10 facts about the COVID-19 vaccine everyone needs to know

10 facts about the COVID-19 vaccine everyone needs to know

- The COVID-19 vaccine is now being distributed globally, bringing hope for the end of the coronavirus pandemic

- Healthcare professionals say it is crucial for Nigerians to avoid misinformation about the vaccine.

- Legit.ng has listed 10 important facts from health experts concerning the vaccine

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Vaccines to prevent COVID-19 are perhaps the best hope for ending the pandemic which has held the world hostage since 2020.

Nigeria is yet to receive any vaccine, but federal authorities say the first batch will arrive in the country in March 2021.

While a lot of Nigerians are looking forward to the vaccines, others are indifferent, while some others simply don't care.

In the past, Nigerian health authorities have struggled to convince locals to receive other vaccines like yellow fever and polio due to religious and cultural beliefs that influence the decisions of some citizens to participate in such initiatives.

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10 facts about COVID-19 vaccine you need to know
COVID-19 vaccines are already being taken in many developed countries. Photo credit: Arnold Jerocki
Source: Getty Images

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As the country looks forward to receiving the first set of COVID-19 vaccines, Legit.ng lists 10 frequently asked questions about the coronavirus vaccine.

1. What are the benefits of getting a COVID-19 vaccine?

Getting a COVID-19 vaccine can help protect you by creating an antibody response in your body without your having to become sick with COVID-19. A COVID-19 vaccine might prevent you from getting COVID-19.

2. What COVID-19 vaccines have been approved and how do they work?

a. Pfizer/BioNTech vaccine

This vaccine is for people age 16 and older. It requires two injections given 21 days apart.

b. Moderna vaccine

This vaccine is for people age 18 and older. This vaccine requires two injections given 28 days apart.

3. Can a COVID-19 vaccine give you COVID-19?

No. The COVID-19 vaccines currently being developed don't use the live virus that causes COVID-19. Keep in mind that it will take a few weeks for your body to build immunity after getting a COVID-19 vaccination.

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4. What are the possible side effects of a COVID-19 vaccine?

A COVID-19 vaccine can cause mild side effects like pain, redness, or swelling where the shot was given, fever, fatigue, headache, muscle pain, chills, or joint pain. You'll likely be monitored for 15 minutes after getting a COVID-19 vaccine to see if you have an immediate reaction.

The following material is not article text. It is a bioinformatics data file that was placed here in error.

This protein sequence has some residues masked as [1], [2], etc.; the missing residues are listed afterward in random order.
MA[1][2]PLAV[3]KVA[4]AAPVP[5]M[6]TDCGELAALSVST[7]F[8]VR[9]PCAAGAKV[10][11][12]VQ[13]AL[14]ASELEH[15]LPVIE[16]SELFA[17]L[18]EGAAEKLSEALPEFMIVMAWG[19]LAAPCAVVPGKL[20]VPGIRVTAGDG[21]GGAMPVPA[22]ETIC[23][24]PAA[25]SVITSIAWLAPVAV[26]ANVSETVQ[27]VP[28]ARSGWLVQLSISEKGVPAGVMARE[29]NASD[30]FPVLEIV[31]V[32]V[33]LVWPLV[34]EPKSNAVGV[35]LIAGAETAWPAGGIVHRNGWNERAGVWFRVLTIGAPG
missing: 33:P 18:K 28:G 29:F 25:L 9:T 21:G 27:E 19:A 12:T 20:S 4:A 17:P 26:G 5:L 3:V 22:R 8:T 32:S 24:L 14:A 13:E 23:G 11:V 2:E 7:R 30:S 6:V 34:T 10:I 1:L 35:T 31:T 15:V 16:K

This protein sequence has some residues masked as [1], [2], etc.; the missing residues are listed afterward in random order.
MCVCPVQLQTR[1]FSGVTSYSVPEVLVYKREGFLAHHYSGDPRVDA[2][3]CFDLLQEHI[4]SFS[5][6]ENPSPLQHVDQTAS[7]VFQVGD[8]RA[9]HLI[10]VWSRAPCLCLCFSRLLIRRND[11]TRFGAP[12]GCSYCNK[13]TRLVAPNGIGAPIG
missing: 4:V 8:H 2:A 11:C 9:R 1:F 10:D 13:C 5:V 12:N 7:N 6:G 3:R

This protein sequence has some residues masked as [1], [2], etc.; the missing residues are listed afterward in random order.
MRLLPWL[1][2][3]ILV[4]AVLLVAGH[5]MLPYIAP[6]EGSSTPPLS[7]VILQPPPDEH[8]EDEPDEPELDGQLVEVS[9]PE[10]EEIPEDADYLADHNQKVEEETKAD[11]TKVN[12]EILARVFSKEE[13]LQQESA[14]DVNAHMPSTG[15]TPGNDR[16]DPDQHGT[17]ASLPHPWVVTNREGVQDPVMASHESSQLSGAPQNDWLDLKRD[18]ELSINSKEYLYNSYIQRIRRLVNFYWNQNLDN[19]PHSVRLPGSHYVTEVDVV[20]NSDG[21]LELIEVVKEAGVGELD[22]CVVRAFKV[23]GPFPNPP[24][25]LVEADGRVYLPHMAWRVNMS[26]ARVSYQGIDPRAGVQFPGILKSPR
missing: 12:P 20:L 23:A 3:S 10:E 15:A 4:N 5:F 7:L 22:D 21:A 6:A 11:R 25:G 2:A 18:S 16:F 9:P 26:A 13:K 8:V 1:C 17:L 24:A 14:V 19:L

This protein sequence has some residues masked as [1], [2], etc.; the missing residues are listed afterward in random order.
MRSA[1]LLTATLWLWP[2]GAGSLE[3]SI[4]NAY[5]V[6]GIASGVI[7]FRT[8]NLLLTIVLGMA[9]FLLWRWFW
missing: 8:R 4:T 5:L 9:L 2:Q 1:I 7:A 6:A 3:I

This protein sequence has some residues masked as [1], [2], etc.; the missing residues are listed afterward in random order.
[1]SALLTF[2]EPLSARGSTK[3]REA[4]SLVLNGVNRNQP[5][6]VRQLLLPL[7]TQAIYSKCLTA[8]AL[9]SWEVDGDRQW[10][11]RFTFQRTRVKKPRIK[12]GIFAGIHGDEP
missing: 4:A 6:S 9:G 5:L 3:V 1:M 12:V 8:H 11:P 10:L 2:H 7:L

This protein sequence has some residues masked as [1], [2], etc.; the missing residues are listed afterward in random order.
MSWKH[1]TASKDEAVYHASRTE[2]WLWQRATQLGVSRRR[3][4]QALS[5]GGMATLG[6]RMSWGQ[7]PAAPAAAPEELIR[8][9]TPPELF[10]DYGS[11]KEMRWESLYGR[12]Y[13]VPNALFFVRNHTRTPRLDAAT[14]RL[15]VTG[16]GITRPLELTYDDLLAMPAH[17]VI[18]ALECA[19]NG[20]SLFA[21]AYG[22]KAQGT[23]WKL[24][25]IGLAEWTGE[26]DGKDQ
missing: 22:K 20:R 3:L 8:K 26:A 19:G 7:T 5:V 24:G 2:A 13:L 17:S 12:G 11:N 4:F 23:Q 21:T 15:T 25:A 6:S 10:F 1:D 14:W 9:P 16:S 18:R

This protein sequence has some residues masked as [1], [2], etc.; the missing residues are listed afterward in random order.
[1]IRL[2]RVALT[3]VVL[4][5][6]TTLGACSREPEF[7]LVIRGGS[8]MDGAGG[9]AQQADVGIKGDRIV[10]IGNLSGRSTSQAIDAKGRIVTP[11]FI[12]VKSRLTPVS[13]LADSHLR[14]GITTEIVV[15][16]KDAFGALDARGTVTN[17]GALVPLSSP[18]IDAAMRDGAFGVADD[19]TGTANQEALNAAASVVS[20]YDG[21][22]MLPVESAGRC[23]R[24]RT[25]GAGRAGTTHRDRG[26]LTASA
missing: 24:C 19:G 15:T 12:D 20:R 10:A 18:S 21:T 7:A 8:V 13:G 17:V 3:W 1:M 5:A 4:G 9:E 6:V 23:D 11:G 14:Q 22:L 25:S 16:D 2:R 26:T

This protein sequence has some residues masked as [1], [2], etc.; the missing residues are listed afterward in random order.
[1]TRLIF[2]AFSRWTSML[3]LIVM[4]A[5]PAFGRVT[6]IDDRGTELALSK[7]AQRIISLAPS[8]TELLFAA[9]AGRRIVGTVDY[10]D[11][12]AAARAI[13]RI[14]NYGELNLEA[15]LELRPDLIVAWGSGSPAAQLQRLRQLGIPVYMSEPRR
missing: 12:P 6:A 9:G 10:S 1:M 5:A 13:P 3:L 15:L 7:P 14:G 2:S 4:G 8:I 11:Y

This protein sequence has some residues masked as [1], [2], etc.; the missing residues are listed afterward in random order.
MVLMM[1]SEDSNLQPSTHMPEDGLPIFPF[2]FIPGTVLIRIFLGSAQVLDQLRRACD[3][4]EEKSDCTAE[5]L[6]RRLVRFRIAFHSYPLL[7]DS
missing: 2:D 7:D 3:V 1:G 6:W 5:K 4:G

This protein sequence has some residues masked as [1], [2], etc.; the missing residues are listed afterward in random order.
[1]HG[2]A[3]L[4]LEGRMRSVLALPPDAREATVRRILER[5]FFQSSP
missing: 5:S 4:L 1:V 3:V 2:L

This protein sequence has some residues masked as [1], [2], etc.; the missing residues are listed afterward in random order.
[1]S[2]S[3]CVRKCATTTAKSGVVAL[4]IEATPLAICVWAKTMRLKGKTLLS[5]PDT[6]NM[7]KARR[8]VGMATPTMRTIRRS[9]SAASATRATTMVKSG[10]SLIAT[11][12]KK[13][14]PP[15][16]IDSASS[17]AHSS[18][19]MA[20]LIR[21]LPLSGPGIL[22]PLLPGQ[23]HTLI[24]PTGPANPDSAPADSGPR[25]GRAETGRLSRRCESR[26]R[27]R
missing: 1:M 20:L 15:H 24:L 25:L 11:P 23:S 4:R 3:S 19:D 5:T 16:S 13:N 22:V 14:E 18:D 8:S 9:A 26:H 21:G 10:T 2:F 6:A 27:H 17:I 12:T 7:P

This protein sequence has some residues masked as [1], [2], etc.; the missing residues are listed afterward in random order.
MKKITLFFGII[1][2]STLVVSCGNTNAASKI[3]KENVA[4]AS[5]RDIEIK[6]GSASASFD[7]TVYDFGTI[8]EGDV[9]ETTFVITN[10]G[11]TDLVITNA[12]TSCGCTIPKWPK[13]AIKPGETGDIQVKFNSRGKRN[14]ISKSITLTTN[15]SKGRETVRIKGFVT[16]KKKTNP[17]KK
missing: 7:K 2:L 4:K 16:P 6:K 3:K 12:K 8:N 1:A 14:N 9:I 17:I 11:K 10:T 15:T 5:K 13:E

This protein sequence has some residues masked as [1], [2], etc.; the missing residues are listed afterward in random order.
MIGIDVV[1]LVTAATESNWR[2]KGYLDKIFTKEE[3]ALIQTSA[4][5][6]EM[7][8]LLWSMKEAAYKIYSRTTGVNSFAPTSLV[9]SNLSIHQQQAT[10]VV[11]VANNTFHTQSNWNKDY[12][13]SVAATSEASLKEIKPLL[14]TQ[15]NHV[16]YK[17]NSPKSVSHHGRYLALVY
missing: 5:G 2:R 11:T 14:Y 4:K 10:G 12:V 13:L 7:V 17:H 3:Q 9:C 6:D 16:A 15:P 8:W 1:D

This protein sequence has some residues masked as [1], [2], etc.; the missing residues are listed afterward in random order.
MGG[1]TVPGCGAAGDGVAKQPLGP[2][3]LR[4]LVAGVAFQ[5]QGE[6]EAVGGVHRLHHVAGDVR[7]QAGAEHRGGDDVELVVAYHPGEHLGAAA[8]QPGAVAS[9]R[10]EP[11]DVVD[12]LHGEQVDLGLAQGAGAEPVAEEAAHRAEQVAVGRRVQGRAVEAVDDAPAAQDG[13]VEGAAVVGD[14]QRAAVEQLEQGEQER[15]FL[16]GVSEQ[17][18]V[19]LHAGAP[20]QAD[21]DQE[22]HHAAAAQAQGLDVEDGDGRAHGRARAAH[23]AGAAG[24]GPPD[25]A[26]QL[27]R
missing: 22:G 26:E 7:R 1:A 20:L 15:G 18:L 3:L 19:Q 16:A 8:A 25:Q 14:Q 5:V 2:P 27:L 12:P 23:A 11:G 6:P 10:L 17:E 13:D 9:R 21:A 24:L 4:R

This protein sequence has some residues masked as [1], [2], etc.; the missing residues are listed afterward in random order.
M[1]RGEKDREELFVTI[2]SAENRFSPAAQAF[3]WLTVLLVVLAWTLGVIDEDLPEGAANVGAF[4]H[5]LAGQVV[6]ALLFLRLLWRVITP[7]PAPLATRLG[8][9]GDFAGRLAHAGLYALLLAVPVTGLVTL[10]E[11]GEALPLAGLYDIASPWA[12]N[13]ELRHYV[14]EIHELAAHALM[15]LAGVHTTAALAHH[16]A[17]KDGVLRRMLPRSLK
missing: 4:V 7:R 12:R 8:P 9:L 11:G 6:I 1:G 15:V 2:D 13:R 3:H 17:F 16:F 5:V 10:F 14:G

5. How are the COVID-19 vaccines being distributed?

Due to limited supplies, not everyone will be able to get a COVID-19 vaccine right away. In the first phase of vaccination, COVID-19 vaccines would be given to health care personnel and senior citizens in Nigeria.

6. Can I get a COVID-19 vaccine if I have a history of allergic reactions?

If you have a history of severe allergic reactions not related to vaccines or injectable medications, you may still get a COVID-19 vaccine. You should be monitored for 30 minutes after getting the vaccine.

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7. Can pregnant or breastfeeding women get the COVID-19 vaccine?

So far, there is no research on the safety of COVID-19 vaccines in pregnant or breastfeeding women. However, if you are pregnant or breastfeeding and part of a group recommended to get a COVID-19 vaccine, you may choose to get the vaccine.

8. Is there anyone who should not get a COVID-19 vaccine?

There is no COVID-19 vaccine yet for children under age 16. Several companies have begun enrolling children as young as age 12 in COVID-19 vaccine clinical trials. Studies including younger children will begin soon.

9. Should I get the COVID-19 vaccine even if I've already had COVID-19?

Because reinfection is possible and COVID-19 can cause severe medical complications, it's recommended that people who have already had COVID-19 get a COVID-19 vaccine.

10. Can I stop taking safety precautions after getting a COVID-19 vaccine?

Precautions for avoiding infection with the COVID-19 virus should still be adhered to despite getting the vaccine. The precautions are avoiding close contact, wear cloth face coverings in public places, practice good hygiene, and stay home if you're sick.

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Meanwhile, on Friday, January 15, the federal ministry of health released new protocols for religious centres to adhere to.

The protocols include 12 updated guidelines for religious gatherings to follow to minimise the spread of coronavirus.

In a related development, following the announcement for the resumption of academic activities for all public and private schools across the country, the federal ministry of education has updated the COVID-19 guidelines for schools.

As part of the new guidelines, the federal government has suspended assembly and visiting days in all the schools.

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Source: Legit.ng

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